Families establish library in memory of Afghan schoolgirls killed in bombing

Kabul, Mar 24 (EFE).- Right next to the graves of Marzia and Hajar Mohammadi, two cousins killed six months ago in a suicide bombing at an educational center in Kabul in which 54 people were killed, now stands a small library built by the their families.

Currently amounting to just a shelf full of books by the favorite authors of the two teenage girls – who belonged to the Shia Hazara minority – the library is a testament to their love for literature and and their dream to continue studying despite a Taliban ban on girls’ education.

“We know they loved books and being surrounded by them, therefore we placed books near their graves in the library,” Marzia’s sister Zahara Mohammadi told EFE.

The cousins and hundreds of other students were undergoing a practice test for university entrance exams on Sep. 30, 2022 at an educational center in Kabul’s Dasht-e-Barchi neighborhood, dominated by the persecuted Hazara minority.

This is when a suicide bomber of Islamic State-Khorasan province – an Afghan branch of the terror group – broke into the classroom after a shootout and detonated himself, killing 54 people, most of them young girls.

The novels collected by the family members and classmates – most of them in Persian but some English ones too – include their favorite authors such as Turkish-origin novelist Elif Shafak and United States’ Rachel Hollis.

“One week after the Taliban takeover I come out of my home with a lot of fear, (…) but we visited the book store, and me and my teacher bought Elif Shafak’s book and returned home,” reads an entry in Marzia’s diary, shared with EFE by her sister.

“Today I understood how much I love being in the library and enjoy reading and looking at the books,” she adds.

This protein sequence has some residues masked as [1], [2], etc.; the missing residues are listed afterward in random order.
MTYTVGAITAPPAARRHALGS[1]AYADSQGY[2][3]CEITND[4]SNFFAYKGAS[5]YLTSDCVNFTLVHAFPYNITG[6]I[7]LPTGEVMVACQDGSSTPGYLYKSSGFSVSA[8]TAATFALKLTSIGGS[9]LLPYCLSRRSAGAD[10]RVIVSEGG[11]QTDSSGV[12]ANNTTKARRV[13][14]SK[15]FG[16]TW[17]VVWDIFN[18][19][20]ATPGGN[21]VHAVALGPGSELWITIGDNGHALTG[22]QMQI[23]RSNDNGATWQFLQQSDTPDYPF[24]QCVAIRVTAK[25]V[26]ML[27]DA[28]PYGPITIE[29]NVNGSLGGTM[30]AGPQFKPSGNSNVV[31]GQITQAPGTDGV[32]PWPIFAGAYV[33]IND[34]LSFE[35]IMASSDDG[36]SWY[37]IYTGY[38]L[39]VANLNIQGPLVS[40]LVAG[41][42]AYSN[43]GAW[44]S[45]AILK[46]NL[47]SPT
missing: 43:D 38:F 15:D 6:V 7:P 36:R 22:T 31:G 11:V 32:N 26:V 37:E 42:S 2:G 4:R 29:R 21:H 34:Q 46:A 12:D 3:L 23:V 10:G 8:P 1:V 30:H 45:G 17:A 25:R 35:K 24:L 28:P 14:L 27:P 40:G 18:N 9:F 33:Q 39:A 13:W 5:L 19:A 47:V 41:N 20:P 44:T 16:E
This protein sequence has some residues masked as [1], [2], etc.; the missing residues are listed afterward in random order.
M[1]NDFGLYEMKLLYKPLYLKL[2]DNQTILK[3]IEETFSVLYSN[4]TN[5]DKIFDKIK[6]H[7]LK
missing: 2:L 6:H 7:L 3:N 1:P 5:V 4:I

While Hajar’s diary, shared by her aunt Nooria, records her dreams of “becoming an Engineer, being the president of a company with branches in different countries, having and playing guitar, talking in fluent English, having a red car, having a house near to beach made of wood, an apple computer,” and so on.

The Taliban had seized Kabul in August 2021 promising a more liberal government compared to their previous regime (1996-2001), when women had been confined to homes, but since then they have imposed a series of severe restrictions on women’s rights.

These include a total ban on higher education as well as on jobs in local and international nonprofits and women having to be accompanied by a mail companion in public places.

However, the young cousins had not given up on their dreams due to the Islamists’ restrictions and only started working harder, their families said.

“When girls students no longer knew if will they be allowed to participate in the university (entrance) exams, Marzia and Hajar started to study harder and spent most of their time together to motivate each other,” Zahara said.

Nooria recalled how the girls sought refuge in her room to study once when they had visitors.

“I am not saying this because they died, believe me, but they were so different, amazing, visionary, and lovable,” she said, adding that the girls were anxious to “not lose any time.”

Devastated by their own loss, the families still hope that the library can become a beacon of hope and inspiration for other young Afghans. EFE


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